I mean. Politicians are going to have to pick a side, here.
Sean Eldridge, the soon-to-be Democratic congressional candidate and husband of New Republic owner Chris Hughes, is staying silent on the Syria debate, even as his opponent has stated firm opposition to a military strike.
The Syria debate has put several candidates in a bind ahead of the 2014 elections -- none more so than Eldridge. He and Hughes are close friends of Minority Leader Nancy Pelosi and other Democratic leaders who support Obama's proposed strike. Hughes also worked on Obama's 2008 presidential campaign. At the same time, a large majority of Americans -- including Eldrige's would-be constituents in New York's 19th -- oppose the strike.
Given three full days to respond, neither Eldridge nor his spokesperson replied to multiple requests for comment on Eldridge's Syria position.
As Politico noted: Republican incumbent Chris Gibson is firmly in opposition to a Syria strike. Whether you agree with that position or not - and I'm not judging people on it, either way - it is nonetheless a position. What Sean Eldridge is apparently trying to do here is run out the clock, in the hope that once the USA commits to do something on Syria it won't matter what his position was. Which makes Eldridge quite the... equivocator, doesn't it?
Let me finish this up by offering this quote to Sean Eldridge - and every other American politician out there, come to think of it. It's from Edmund Burke's Speech to the Electors of Bristol, which means that the Republican politicians are already nodding and the Democratic ones are currently looking it up. Here goes:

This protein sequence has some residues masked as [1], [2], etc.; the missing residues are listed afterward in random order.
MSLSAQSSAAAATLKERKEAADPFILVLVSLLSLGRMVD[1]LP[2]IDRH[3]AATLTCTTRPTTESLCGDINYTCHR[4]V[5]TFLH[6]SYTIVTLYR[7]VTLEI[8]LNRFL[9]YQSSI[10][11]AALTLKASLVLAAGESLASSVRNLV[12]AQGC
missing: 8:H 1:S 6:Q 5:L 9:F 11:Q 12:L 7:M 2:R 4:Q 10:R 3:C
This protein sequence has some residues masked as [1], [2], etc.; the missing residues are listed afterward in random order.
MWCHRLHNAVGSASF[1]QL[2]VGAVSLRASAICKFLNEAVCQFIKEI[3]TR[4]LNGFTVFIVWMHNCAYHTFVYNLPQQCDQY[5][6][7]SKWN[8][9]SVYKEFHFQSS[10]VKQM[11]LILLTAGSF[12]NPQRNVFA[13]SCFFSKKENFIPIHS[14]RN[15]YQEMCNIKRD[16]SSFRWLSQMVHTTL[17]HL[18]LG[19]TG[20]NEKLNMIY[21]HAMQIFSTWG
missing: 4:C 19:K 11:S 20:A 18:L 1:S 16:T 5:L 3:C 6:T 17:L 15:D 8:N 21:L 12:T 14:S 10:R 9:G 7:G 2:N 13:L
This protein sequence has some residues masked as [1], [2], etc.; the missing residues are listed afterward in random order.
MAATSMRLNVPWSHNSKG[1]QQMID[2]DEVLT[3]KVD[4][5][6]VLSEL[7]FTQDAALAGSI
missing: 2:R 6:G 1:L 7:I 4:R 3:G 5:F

Certainly, gentlemen, it ought to be the happiness and glory of a representative to live in the strictest union, the closest correspondence, and the most unreserved communication with his constituents. Their wishes ought to have great weight with him; their opinion, high respect; their business, unremitted attention. It is his duty to sacrifice his repose, his pleasures, his satisfactions, to theirs; and above all, ever, and in all cases, to prefer their interest to his own. But his unbiassed opinion, his mature judgment, his enlightened conscience, he ought not to sacrifice to you, to any man, or to any set of men living. These he does not derive from your pleasure; no, nor from the law and the constitution. They are a trust from Providence, for the abuse of which he is deeply answerable. Your representative owes you, not his industry only, but his judgment; and he betrays, instead of serving you, if he sacrifices it to your opinion.
It's all right for a
pundit partisan hack such as myself to say I don't know when faced with a tough call. I'm not running for anything. But we pay our Representatives the princely sum of $174K a year to first make tough calls, and then to stand by them. If Eldridge doesn't want to do that... well, it's his privilege, but he's trying to get into the wrong profession.
Moe Lane (crosspost)